“Wherever Gene is, he should be ashamed of himself, and his family should be ashamed for taking that money,” said Bob Grant, a former linebacker for the Washington Redskins and Baltimore Colts who is part of a group of retired players suing the NFLPA and Players Inc., the NFLPA’s for-profit arm, for licensing money they say was denied to older players.
“We have great players from the past who played 10 years or more collecting no more than $200 per month,” Grant said.
“There’s no other union leader in this country who was compensated at the same rate as he was compensated,” said Bernie Parrish, a former Cleveland Browns defensive back who was part of a class-action suit that won a $28 million jury verdict against Players Inc. in 2008.
The fund, set up by Players Inc. in 1997, emerged in a filing by Upshaw’s son, Eugene Upshaw III, 40, of Orlando, who sued his father’s second wife to have his father’s will thrown out and his stepmother removed as executor of the estate. Gene Upshaw’s will left all of his assets to his second wife.
The trial was scheduled to start Monday in Fairfax County Circuit Court, but a settlement was reached on the eve of the trial. The terms have been kept confidential. Theresa L. Upshaw’s attorney, John Keith, declined to comment; John Hale, Eugene Upshaw’s attorney, did not return calls.
Elsewhere in the Fairfax courthouse, the probate file for Gene Upshaw’s estate reveals not only the $15 million payment but an additional $1.73 million in “past due compensation” from the NFLPA, also paid to his widow.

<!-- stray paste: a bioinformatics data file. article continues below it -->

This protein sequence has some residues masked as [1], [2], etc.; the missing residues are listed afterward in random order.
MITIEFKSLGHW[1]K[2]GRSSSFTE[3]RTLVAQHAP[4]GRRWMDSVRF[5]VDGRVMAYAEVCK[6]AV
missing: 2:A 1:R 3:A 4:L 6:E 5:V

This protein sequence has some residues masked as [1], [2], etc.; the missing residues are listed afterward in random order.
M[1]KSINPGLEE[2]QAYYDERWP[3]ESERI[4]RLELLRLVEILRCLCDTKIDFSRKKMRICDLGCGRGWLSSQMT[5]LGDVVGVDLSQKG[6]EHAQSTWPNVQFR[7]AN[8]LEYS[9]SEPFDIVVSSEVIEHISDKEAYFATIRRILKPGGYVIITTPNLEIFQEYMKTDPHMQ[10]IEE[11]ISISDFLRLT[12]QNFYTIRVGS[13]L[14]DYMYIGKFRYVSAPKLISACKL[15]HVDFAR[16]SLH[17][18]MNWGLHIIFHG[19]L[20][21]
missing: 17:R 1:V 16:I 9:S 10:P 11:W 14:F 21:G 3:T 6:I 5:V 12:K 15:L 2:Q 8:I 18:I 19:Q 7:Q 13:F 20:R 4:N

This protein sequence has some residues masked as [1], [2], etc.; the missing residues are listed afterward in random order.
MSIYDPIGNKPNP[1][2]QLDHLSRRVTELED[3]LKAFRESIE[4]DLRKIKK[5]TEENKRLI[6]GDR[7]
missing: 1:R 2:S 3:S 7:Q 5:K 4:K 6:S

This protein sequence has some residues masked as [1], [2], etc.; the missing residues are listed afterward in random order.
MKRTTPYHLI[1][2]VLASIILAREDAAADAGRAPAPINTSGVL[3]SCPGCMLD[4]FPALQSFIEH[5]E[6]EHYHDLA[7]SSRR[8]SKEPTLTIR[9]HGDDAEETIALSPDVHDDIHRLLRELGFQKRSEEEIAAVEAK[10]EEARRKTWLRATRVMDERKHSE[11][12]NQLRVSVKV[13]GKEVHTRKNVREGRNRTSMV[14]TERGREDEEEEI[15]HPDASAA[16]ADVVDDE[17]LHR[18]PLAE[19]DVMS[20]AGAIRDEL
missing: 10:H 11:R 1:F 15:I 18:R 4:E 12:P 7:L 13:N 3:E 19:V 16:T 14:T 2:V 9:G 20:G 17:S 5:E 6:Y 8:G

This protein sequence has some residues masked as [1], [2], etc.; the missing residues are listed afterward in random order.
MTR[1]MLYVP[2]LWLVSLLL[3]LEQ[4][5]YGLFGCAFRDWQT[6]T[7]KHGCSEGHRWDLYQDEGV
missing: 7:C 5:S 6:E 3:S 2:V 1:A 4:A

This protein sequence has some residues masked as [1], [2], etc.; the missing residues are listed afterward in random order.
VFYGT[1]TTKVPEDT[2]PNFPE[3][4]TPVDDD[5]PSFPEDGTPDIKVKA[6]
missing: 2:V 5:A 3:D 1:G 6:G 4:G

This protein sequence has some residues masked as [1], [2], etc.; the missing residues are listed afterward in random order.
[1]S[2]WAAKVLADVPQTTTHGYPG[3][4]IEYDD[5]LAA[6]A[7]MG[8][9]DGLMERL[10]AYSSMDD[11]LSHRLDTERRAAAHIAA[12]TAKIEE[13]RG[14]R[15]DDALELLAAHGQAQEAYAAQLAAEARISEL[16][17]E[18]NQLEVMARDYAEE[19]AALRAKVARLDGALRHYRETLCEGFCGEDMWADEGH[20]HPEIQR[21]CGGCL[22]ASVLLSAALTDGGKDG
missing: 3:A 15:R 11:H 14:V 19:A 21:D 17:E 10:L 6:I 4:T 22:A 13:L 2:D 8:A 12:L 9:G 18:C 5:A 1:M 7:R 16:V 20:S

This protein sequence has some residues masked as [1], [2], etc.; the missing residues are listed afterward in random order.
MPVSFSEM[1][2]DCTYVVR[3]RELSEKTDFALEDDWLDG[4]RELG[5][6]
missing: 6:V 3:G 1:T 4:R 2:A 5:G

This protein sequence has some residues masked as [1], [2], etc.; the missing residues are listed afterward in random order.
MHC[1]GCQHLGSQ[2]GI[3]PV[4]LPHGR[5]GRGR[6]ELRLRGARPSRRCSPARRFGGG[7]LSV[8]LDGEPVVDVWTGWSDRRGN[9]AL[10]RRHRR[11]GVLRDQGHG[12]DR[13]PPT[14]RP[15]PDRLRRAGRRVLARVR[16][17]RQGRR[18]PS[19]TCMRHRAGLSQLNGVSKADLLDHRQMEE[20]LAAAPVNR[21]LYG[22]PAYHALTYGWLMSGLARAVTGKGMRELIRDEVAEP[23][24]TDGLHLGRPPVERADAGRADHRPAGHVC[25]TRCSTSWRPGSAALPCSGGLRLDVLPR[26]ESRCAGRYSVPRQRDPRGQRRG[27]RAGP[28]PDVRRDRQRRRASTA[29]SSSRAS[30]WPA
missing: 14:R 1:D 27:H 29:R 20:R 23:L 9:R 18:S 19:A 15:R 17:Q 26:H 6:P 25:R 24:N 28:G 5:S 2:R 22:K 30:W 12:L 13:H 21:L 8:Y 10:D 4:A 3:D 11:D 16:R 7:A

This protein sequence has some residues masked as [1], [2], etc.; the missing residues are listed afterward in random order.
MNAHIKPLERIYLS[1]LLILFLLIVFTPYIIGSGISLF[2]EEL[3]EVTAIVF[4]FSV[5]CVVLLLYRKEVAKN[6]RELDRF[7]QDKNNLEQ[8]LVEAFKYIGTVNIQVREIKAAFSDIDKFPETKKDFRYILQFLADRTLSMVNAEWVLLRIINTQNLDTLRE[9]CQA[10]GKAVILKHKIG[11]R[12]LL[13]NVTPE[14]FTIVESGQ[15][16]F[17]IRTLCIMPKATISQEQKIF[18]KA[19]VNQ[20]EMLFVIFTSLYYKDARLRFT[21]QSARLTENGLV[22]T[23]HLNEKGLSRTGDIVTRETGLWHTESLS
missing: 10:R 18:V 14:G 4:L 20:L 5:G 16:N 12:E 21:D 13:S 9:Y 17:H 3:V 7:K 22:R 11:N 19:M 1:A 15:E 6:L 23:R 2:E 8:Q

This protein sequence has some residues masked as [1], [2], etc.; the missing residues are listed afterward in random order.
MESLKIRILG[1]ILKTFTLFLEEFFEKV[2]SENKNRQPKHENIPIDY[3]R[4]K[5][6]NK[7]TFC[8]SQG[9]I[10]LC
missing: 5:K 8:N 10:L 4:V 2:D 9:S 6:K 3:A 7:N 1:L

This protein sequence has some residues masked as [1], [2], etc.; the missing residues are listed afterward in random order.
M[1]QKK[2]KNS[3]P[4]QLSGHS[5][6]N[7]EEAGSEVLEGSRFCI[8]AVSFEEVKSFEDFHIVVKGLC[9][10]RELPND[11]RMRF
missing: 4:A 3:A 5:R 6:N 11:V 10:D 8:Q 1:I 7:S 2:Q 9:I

A deferred compensation fund is money an employee earns but agrees to receive at a later date. The money is typically invested, and taxes aren’t paid until the money is given to the employee. Details of how Upshaw’s $15 million fund worked were not available.
The Upshaws lived in Great Falls, where they kept eight luxury vehicles and a 32-foot boat, the probate inventory states. Gene Upshaw also owned a home in the Lake Tahoe area of California.
NFLPA spokesman George Atallah declined to discuss the payout to Upshaw. An NFL Alumni Association spokesman did not return messages.
Upshaw was a Hall of Fame offensive lineman for the Oakland Raiders from 1967 to 1981. In 1983, he became executive director of the union, and he is widely credited with increasing the share of NFL revenue paid to the players, largely by helping to create free agency.
Government records show that Upshaw was paid a $4.3 million salary in 2006 and a $2.4 million bonus from Players Inc., making him the highest-paid union chief in pro sports by far.